- At the Open House
Outside I saw the flagstones moving like heads in a Picasso painting—black beetles for eyes.
The space unpeopled yet so alive.
The sky torn off but still dusted with clouds.
My father died in his bed—silent and cooling like the steel kettle my mother used for tea.
I can't translate summers and winters into another language.
I sometimes see my life as a wolf—galloping toward an open window, listening to the moon move.
The moon makes a soft hissing sound. You can hear through the doors. No way out or in.
The day will come when my feet leave this floor—take them with softness in your hands.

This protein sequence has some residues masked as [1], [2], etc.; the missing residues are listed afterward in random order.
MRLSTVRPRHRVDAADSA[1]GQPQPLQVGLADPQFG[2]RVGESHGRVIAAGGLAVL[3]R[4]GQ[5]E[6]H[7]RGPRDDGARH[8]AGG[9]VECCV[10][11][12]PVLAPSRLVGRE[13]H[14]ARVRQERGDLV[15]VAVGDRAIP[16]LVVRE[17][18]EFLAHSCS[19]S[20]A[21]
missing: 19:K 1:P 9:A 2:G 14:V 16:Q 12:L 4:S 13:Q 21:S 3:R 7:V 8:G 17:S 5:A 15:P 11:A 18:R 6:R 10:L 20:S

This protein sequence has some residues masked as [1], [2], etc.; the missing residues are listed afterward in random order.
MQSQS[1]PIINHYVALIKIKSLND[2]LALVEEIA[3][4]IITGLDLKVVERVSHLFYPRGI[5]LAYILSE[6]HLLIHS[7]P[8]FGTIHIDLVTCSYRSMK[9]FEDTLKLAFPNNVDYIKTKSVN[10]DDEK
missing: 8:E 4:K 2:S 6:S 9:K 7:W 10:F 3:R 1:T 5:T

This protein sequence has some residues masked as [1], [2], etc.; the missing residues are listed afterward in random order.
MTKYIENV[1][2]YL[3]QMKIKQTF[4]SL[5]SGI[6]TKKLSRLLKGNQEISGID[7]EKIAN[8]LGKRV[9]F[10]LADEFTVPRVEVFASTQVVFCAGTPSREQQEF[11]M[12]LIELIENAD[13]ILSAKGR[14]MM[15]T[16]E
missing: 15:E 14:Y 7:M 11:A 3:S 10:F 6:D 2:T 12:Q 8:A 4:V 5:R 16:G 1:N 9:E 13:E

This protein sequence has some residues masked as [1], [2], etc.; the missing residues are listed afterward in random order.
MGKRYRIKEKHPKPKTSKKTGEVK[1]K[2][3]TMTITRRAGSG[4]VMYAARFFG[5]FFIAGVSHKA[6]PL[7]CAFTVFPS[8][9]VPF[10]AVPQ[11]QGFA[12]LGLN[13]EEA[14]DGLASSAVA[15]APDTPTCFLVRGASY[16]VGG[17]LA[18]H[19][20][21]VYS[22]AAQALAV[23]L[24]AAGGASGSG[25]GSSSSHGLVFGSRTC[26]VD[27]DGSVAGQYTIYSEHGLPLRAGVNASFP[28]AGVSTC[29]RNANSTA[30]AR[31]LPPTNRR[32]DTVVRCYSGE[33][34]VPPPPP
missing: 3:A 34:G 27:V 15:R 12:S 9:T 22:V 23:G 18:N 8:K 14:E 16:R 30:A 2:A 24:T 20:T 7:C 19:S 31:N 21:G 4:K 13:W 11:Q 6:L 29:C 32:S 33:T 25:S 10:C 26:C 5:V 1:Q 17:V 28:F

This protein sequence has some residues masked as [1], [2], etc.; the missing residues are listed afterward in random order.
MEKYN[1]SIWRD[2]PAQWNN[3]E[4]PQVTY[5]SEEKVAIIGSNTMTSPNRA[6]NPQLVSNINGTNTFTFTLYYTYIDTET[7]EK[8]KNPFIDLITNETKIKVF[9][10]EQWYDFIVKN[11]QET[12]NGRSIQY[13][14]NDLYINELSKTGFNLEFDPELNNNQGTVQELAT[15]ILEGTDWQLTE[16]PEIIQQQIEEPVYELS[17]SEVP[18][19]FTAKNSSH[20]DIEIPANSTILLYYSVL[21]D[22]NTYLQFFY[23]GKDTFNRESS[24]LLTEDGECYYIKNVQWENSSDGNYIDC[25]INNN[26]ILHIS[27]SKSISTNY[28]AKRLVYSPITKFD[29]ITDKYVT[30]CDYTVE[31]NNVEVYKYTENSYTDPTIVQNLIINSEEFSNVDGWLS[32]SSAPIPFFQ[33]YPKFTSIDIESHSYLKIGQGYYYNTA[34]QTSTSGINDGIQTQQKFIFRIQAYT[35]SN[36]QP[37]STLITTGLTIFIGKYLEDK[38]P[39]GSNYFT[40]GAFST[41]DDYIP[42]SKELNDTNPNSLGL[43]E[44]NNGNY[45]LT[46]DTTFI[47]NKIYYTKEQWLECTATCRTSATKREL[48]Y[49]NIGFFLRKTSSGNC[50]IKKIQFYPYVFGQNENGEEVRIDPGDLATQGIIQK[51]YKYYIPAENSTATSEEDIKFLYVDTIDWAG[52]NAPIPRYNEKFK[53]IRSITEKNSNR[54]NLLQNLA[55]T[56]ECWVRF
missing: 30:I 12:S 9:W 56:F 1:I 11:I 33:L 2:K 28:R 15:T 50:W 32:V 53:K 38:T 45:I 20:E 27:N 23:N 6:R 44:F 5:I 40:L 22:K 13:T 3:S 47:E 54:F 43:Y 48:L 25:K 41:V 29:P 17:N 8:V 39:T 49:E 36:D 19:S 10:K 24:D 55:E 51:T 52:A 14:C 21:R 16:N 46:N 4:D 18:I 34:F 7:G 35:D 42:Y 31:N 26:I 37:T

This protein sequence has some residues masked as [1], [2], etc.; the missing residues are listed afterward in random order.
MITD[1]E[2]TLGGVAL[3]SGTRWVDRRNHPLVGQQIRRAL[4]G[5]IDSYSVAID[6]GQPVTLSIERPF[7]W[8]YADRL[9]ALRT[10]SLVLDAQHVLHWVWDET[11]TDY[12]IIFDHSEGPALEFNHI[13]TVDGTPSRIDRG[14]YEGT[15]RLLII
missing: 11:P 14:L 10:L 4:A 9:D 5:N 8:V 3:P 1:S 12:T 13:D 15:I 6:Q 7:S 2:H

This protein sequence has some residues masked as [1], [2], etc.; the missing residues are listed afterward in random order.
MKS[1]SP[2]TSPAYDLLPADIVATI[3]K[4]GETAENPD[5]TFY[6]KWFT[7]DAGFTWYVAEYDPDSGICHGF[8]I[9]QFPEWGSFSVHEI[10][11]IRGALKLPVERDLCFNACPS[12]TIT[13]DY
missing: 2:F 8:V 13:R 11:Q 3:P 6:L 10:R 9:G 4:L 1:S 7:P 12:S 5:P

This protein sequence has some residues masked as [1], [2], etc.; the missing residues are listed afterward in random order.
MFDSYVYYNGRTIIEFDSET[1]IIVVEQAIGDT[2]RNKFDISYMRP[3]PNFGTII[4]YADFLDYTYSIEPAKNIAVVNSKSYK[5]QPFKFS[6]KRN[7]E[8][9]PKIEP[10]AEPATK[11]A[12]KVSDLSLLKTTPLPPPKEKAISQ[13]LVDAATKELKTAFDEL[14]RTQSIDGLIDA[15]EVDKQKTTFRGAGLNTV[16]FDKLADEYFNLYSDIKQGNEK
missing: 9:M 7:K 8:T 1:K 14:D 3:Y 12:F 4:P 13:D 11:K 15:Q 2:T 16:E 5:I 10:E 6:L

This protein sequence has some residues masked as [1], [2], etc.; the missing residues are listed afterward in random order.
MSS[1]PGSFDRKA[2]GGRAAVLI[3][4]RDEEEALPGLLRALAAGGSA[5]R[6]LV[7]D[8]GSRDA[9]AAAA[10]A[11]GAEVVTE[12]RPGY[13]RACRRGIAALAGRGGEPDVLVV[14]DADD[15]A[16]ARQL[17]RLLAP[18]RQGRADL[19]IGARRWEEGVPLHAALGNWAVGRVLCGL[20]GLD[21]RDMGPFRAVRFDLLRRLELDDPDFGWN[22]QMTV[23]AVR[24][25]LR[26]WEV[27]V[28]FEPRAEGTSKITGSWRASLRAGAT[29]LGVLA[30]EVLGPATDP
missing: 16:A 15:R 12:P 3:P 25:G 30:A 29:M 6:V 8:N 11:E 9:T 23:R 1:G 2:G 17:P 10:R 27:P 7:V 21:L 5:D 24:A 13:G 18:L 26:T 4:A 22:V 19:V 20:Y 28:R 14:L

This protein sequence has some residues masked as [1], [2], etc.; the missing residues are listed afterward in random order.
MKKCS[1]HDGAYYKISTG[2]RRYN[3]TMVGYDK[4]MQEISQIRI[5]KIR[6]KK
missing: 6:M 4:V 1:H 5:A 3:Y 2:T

When I was five I ran through a glass door. It cut me before I had a chance to cry.
I feel like an oyster building a pearl around a grain of sand. There are some truths I don't own. [End Page 171]
jona colson's poems appear or are forthcoming in the Southern Review, Ploughshares, Subtropics, Prairie Schooner, and elsewhere. He teaches at Montgomery College in Maryland and lives in Washington, DC.